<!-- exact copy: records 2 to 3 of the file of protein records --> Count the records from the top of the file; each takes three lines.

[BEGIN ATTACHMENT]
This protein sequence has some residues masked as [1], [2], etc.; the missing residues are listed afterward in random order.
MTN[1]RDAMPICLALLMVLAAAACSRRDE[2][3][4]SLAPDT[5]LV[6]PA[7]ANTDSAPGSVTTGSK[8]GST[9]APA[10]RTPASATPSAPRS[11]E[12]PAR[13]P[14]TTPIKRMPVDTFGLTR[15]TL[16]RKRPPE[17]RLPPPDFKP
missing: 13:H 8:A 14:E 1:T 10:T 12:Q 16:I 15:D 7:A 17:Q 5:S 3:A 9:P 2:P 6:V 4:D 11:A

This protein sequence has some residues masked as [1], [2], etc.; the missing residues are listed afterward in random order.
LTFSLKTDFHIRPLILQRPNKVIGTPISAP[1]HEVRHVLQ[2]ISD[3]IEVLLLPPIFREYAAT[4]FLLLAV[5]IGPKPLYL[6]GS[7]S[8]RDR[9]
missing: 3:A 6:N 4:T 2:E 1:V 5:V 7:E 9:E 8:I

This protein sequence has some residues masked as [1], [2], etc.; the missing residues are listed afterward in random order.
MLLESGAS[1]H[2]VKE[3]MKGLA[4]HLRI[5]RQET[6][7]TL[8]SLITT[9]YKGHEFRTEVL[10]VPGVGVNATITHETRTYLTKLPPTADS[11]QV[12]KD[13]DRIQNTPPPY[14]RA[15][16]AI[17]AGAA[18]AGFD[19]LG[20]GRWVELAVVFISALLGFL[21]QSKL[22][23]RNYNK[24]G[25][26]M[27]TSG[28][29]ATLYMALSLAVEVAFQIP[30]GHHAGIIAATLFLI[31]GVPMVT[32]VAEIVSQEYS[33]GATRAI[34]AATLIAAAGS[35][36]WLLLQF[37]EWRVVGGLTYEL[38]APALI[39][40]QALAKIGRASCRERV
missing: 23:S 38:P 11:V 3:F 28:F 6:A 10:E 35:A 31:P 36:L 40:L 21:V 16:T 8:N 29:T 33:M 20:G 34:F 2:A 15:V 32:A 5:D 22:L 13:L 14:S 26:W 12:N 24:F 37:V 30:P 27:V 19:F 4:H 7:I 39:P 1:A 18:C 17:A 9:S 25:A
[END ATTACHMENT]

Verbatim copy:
This protein sequence has some residues masked as [1], [2], etc.; the missing residues are listed afterward in random order.
LTFSLKTDFHIRPLILQRPNKVIGTPISAP[1]HEVRHVLQ[2]ISD[3]IEVLLLPPIFREYAAT[4]FLLLAV[5]IGPKPLYL[6]GS[7]S[8]RDR[9]
missing: 3:A 6:N 4:T 2:E 1:V 5:V 7:E 9:E 8:I

This protein sequence has some residues masked as [1], [2], etc.; the missing residues are listed afterward in random order.
MLLESGAS[1]H[2]VKE[3]MKGLA[4]HLRI[5]RQET[6][7]TL[8]SLITT[9]YKGHEFRTEVL[10]VPGVGVNATITHETRTYLTKLPPTADS[11]QV[12]KD[13]DRIQNTPPPY[14]RA[15][16]AI[17]AGAA[18]AGFD[19]LG[20]GRWVELAVVFISALLGFL[21]QSKL[22][23]RNYNK[24]G[25][26]M[27]TSG[28][29]ATLYMALSLAVEVAFQIP[30]GHHAGIIAATLFLI[31]GVPMVT[32]VAEIVSQEYS[33]GATRAI[34]AATLIAAAGS[35][36]WLLLQF[37]EWRVVGGLTYEL[38]APALI[39][40]QALAKIGRASCRERV
missing: 23:S 38:P 11:V 3:F 28:F 6:A 10:E 35:A 31:P 36:L 40:L 21:V 16:T 8:N 29:T 33:M 20:G 34:F 2:A 15:V 32:A 5:D 22:L 13:L 14:S 26:W 12:N 24:F 37:V 30:P 27:V 19:F 4:H 7:I 39:P 1:A 18:C 17:A 9:S 25:A